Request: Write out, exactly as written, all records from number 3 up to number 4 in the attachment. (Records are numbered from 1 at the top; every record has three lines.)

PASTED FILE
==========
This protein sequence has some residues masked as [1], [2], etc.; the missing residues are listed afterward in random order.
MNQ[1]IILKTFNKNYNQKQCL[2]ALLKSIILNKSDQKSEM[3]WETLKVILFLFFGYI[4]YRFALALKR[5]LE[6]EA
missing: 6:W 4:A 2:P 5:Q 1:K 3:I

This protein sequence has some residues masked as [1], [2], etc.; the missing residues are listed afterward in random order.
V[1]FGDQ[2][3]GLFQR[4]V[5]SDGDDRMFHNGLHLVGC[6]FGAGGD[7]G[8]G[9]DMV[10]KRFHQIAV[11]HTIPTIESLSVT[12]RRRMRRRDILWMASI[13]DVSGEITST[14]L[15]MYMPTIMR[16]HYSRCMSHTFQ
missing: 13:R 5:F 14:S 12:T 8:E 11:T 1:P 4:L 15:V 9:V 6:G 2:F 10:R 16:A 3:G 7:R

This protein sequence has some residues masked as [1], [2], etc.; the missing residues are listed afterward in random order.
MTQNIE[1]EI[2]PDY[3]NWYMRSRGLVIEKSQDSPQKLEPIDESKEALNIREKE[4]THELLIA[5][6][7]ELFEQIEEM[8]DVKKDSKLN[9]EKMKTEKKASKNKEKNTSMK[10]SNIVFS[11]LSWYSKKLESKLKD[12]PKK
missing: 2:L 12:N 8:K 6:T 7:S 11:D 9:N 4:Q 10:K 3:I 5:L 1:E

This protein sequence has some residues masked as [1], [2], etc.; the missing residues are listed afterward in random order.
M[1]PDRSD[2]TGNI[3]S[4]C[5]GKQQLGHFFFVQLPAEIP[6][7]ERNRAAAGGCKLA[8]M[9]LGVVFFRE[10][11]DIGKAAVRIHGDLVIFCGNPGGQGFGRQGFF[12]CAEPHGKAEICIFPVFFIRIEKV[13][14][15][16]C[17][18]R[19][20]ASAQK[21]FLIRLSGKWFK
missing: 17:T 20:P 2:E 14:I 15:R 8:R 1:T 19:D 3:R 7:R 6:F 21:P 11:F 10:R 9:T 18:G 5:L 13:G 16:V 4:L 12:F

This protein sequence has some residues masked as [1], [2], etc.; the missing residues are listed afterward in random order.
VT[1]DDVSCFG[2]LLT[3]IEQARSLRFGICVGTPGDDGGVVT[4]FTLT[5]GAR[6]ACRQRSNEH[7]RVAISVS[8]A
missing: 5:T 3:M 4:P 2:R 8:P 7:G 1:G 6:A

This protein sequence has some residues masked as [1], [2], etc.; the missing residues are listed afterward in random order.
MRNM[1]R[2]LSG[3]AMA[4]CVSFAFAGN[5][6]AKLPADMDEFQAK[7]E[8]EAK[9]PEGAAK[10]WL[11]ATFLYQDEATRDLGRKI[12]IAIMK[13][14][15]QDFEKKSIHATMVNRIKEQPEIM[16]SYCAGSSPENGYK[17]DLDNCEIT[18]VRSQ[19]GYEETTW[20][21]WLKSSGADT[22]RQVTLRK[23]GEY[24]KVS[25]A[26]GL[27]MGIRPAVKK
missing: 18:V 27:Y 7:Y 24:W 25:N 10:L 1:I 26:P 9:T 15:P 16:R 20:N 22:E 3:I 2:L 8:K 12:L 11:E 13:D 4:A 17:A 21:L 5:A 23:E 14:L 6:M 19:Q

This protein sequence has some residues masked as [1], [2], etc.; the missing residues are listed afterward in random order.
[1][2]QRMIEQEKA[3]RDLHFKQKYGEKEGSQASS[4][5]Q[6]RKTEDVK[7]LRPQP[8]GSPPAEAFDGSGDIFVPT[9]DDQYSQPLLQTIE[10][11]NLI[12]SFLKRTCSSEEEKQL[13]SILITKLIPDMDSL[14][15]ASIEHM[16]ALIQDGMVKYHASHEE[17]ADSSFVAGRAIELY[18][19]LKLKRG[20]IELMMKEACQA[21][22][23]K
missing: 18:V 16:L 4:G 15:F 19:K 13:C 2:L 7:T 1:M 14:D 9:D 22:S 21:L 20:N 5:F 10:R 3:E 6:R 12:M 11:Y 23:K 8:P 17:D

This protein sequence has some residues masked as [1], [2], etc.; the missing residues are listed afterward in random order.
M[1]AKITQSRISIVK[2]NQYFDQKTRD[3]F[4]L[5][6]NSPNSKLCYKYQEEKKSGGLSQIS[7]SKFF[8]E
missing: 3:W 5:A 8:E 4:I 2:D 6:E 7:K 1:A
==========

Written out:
This protein sequence has some residues masked as [1], [2], etc.; the missing residues are listed afterward in random order.
MTQNIE[1]EI[2]PDY[3]NWYMRSRGLVIEKSQDSPQKLEPIDESKEALNIREKE[4]THELLIA[5][6][7]ELFEQIEEM[8]DVKKDSKLN[9]EKMKTEKKASKNKEKNTSMK[10]SNIVFS[11]LSWYSKKLESKLKD[12]PKK
missing: 2:L 12:N 8:K 6:T 7:S 11:D 9:N 4:Q 10:K 3:I 5:L 1:E

This protein sequence has some residues masked as [1], [2], etc.; the missing residues are listed afterward in random order.
M[1]PDRSD[2]TGNI[3]S[4]C[5]GKQQLGHFFFVQLPAEIP[6][7]ERNRAAAGGCKLA[8]M[9]LGVVFFRE[10][11]DIGKAAVRIHGDLVIFCGNPGGQGFGRQGFF[12]CAEPHGKAEICIFPVFFIRIEKV[13][14][15][16]C[17][18]R[19][20]ASAQK[21]FLIRLSGKWFK
missing: 17:T 20:P 2:E 14:I 15:R 8:R 1:T 19:D 3:R 7:R 6:F 21:P 11:F 10:R 9:T 18:G 5:L 13:G 16:V 4:L 12:F